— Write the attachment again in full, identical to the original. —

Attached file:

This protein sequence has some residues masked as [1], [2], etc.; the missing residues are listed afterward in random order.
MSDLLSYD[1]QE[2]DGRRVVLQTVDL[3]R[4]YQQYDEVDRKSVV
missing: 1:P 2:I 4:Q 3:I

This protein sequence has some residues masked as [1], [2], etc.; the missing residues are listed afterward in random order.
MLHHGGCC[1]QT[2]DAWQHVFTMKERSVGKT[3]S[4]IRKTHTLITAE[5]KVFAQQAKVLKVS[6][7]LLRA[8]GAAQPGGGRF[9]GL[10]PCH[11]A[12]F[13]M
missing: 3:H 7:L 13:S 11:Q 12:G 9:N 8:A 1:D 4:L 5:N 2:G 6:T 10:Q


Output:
This protein sequence has some residues masked as [1], [2], etc.; the missing residues are listed afterward in random order.
MSDLLSYD[1]QE[2]DGRRVVLQTVDL[3]R[4]YQQYDEVDRKSVV
missing: 1:P 2:I 4:Q 3:I

This protein sequence has some residues masked as [1], [2], etc.; the missing residues are listed afterward in random order.
MLHHGGCC[1]QT[2]DAWQHVFTMKERSVGKT[3]S[4]IRKTHTLITAE[5]KVFAQQAKVLKVS[6][7]LLRA[8]GAAQPGGGRF[9]GL[10]PCH[11]A[12]F[13]M
missing: 3:H 7:L 13:S 11:Q 12:G 9:N 8:A 1:D 4:L 5:N 2:G 6:T 10:Q